Sense of Urgency or Acknowledgment of Need
For Public to Pay Fair Share Still Lacking
Governor Bob McDonnell opened his remarks at his Governor's Transportation Conference by stating, "When you are a one-term governor, you are in a hurry to get things done."
However, the benefits of what the Governor proposed would occur at various points far in the future as opposed to providing the immediate, sustained, new revenue Virginia's transportation program needs and Northern Virginia's private and public sectors have long advocated.
The Governor said additional proposals and details would be announced prior to the start of the 2012 General Assembly. So it remains possible that new, sustainable revenue is part of the Governor's plan. Today's announcement included the following:
- Future State Surpluses: Increase the percent of surplus state dollars dedicated to transportation to 75%. (Surpluses are not annual or predictable.)
- Tax Increment Financing: Transportation investments spur economic development. However, currently all new state revenue generated by such development goes to the General Fund. Under this proposal a percentage of this new, project-related revenue would go to transportation. (Road and transit projects can take a decade or more to complete. New revenues are also years/decades away.)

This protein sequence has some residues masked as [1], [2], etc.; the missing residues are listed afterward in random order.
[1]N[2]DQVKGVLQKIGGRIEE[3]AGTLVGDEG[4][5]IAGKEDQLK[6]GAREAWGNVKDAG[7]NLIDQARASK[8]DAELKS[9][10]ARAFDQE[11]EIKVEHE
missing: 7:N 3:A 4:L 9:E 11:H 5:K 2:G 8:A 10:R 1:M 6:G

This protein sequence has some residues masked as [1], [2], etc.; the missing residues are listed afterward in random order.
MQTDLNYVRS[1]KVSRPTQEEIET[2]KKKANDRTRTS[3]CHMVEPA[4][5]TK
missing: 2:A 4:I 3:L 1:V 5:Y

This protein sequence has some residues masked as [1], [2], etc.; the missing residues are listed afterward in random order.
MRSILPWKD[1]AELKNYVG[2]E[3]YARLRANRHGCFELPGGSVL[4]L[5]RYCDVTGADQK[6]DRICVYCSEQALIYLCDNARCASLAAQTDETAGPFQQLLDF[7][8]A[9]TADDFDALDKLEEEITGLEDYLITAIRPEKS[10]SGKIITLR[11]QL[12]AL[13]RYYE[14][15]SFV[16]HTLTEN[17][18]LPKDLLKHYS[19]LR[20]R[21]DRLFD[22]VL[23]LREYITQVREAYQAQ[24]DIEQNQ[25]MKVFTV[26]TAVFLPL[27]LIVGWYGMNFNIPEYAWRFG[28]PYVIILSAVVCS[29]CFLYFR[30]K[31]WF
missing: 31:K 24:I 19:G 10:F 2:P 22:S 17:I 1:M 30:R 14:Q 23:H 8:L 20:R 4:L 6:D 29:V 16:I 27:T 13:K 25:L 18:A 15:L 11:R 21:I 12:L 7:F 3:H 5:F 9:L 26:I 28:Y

- Revenue Sharing: Make local maintenance projects eligible for state revenue sharing funds. (This helps leverage local funds but does not increase state funds.)
- Retail Sales and Use Tax: Increase transportation's share of the exiting 5% sales tax from .5% to .75% over an 8-year period and use revenue to lessen the maintenance fund drain on the Transportation Trust Fund for construction. (At the end of eight years this produces upwards of $300 million/year for maintenance, but still falls short of the $500-$600/million/year needed to completely stop the drain. And during that 8-year period $1-$2 billion more in construction funds would be shifted to maintenance. Not to mention the fact that the General Fund would lose hundreds of millions.)
- Revenue Growth: In years in which state revenue growth exceeds 5%, dedicate the first additional 1% to transportation. (Revenue growth has not approached 5% for several years and there is no way of projecting how frequently it will occur in future years.)
To read the Governor's press release, click here.
The Governor also noted that gasoline tax revenues continue to decline due to greater vehicle mileage. Not said is the fact that this means that motorists are driving more and paying less in taxes per mile and therefore could be asked to pay higher tax rates that in today's dollars would still be less than those paid 25 years ago.
Again the Governor promises, "There's more to come."
--most of what was promised today
will come much later, rather than sooner.